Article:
The college works to end sexual assault, but are students ready to accept positive change?
On my third day at Franklin, I, along with other incoming freshmen, was instructed to view the “Be A Good Neighbor” seminar as hosted by the Counseling Center and activist performing group Act Out. This served as an introduction to the school’s mission of tackling sexual assault before it has a chance to ruin lives on campus.
In fact, Franklin College as an institution is meeting best practices in preventing sexual assault on and off campus and in building better habits among students as individuals.
It remains one of only 11 higher learning institutions committed to the Indiana Coalition to End Sexual Assault Campus Consortium, a coalition of said institutions working together to implement education and prevention programs that meet nationally recognized best practices.
Additionally, counselor Sara Kinder explained that the new EverFi Haven and AlcoholEdu modules issued to incoming students over the summer is a step ahead of programs previously administered.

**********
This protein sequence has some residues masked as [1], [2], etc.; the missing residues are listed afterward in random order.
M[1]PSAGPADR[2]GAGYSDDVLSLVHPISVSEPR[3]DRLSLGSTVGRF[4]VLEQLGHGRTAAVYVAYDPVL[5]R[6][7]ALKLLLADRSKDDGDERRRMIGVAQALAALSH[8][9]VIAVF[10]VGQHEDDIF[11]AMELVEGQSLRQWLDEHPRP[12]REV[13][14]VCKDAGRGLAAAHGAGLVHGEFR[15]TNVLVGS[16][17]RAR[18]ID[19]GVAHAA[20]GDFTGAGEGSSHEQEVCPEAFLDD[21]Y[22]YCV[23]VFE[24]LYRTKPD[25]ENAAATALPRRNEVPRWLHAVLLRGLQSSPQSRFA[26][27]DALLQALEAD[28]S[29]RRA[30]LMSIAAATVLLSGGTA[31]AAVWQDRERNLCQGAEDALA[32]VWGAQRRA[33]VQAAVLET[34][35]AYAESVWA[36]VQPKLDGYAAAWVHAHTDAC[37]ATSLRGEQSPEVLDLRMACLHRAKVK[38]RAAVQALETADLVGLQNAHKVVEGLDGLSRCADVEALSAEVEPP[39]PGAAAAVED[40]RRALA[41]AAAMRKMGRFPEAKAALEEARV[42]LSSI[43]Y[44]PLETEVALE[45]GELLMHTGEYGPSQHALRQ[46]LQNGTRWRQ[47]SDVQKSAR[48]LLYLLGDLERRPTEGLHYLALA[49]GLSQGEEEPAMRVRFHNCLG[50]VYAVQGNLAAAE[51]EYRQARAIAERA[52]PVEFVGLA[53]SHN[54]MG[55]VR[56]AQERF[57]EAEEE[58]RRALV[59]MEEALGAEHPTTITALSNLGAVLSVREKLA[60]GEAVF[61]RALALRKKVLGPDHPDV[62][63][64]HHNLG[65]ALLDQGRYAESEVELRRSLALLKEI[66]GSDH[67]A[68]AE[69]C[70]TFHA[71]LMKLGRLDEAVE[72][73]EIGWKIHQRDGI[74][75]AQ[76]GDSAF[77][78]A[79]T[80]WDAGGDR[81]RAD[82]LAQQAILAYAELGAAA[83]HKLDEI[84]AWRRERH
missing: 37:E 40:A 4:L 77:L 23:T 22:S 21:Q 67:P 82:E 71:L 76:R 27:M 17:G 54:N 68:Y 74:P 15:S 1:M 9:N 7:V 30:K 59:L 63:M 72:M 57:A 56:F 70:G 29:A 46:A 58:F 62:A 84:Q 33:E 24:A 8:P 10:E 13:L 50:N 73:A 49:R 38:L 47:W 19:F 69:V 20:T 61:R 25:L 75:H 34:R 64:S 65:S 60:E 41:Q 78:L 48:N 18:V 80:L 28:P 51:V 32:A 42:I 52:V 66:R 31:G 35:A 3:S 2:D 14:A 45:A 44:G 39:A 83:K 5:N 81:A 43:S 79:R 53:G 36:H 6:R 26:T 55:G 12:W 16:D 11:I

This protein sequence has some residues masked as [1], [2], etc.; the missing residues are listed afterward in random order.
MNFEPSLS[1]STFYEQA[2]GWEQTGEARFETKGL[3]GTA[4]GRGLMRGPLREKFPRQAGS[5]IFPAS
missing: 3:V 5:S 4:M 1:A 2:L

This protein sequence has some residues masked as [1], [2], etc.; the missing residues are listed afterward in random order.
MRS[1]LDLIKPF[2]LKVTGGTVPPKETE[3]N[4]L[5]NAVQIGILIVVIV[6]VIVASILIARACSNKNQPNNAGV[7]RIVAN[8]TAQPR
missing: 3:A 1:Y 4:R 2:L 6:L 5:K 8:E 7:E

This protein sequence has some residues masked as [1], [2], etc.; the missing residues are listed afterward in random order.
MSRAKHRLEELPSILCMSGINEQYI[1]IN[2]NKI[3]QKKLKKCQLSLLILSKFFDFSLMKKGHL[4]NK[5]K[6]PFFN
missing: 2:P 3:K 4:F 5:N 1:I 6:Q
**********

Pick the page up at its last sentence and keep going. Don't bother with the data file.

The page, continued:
While it costs the college considerably more in funding, Kinder emphasized that the benefits and quality of the education far outweighed any cost. Previously, students could skim through the program without learning much of anything.
Not only does EverFi ensure students learn valuable preventative measures, but it grants the campus with additional resources in crafting a more protective and open campus environment, including the use of an all-expenses-paid campus climate survey.
But are we ready to receive these amazing resources?
In daily life, blatant contempt stomps around residence halls, through the dining hall and on Dame Mall. Out of ignorance or cultural desensitization.
Revisiting the Be a Good Neighbor acting scenarios, I found myself surrounded by new students refusing to view situations that lead to sexual assault with seriousness and neutrality.
Sexualized jokes were tossed around left and right, by men and by women. Contempt reigned.
However, from the few voices in the crowd that shattered the giggles, the jokes and the contempt held steadfast in projecting a message of protection for victims, I know there is hope for radical change.
To the Class of 2021—none of us are perfect. As adults-in-training, we have much yet to learn about ourselves and this strange new land we call home.
Together, and with the help of college leadership that wants us to care, we can and should be (real) good neighbors to all.